It's the team owners that imbued Roger Goodell with so much faith and power.
The National Football League has 31 owners, many of whom are titans of American business. They are co-founders of well-known companies like Home Depot and Microsoft, and of lesser-known corporate behemoths like Pilot Travel Centers and The Related Companies.
Individually, they each must be smart. But put them together, and they become dumber than a bird that keeps attacking its reflection in a window.
A New York judge today overturned New England Patriots quarterback Tom Brady’s four-game suspension for his role in the situation that came to be known as “Deflategate.” The judge didn’t overturn the suspension based on the underlying merits (or, better put, demerits) of the actual accusations against Brady, but rather on the ham-handed disciplinary procedure overseen by NFL Commissioner Roger Goodell.
If this sounds familiar, that may be because Goodell has been down this road before with different jurists and arbiters. Last fall, for example, a former federal judge said she didn’t believe Goodell’s version of events in the Ray Rice fiasco, before overturning his decision. And just last week, a Minnesota judge wondered aloud if Goodell even “understands that there is a [collective bargaining agreement]” in the NFL.
But none of this is really Goodell’s fault. He has proven himself unable to follow either common sense or common law on multiple occasions. The real blame lies on the NFL team owners for continuing to give Goodell the opportunity to fail. And, yes, this includes New England Patriots owner Bob Kraft, who was one of Goodell’s most ardent defenders right up until his own franchise ended up in the cross-hairs.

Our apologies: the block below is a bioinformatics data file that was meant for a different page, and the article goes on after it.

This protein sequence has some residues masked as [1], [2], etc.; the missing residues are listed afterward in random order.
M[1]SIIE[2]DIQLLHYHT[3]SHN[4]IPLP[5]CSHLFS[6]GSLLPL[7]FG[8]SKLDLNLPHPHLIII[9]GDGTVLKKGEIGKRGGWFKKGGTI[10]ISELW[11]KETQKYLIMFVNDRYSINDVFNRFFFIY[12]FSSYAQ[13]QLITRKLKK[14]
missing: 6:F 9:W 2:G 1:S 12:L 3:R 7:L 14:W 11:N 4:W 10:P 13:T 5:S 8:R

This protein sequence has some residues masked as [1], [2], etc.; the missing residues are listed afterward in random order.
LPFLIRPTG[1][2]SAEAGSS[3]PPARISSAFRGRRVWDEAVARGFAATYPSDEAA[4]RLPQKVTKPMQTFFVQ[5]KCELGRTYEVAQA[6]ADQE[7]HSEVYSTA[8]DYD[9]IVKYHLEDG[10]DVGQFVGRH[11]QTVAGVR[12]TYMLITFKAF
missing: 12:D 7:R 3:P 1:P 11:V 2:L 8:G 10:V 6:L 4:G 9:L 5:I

Could you imagine any Fortune 500 board of directors continuing to employ a CEO who keeps being found to have violated the law, particularly in labor disputes? Particularly when they sell a product that so addictive that fans will pay to watch their idols potentially become brain damaged?
This morning I’ve already heard the argument that Goodell will survive this because, come opening night, no one will still care about Deflategate. And that may be true come next Thursday.
But what about the next time that a player is accused of physical or sexual assault? (And there will be a next time—it is almost guaranteed to happen.) Or perhaps some other alleged violation of on-the-field rules? Are the owners still going to entrust Roger Goodell to oversee the disciplinary process? And, if so, won’t everyone immediately question his judgment and discount the possibility that his punishment will stick? DeflateGate may recede from the front pages for a while, but it will return.
Or, put another way, Roger Goodell has endangered the NFL’s entire disciplinary process — in which he is the central figure — for the sake of making Tom Brady take public “responsibility” for a violation of which there was no direct evidence (multiple reports suggest Brady would have accepted a shorter suspension, so long as he didn’t have to legitimize the claims against him). In other words, Goodell chose to put his own ego above the good of the league.
And the owners let him do it. In some cases, they even egged him on.
This is not the mark of smart men. The only question now is if they’ve finally realized their mistake and intend to correct it.
[Disclaimers: (1) I am a lifelong New England Patriots fan who read the entire Wells Report and was flabbergasted by Tom Brady’s original suspension. (2) I called for Roger Goodell to be fired before anyone had heard about football deflation.]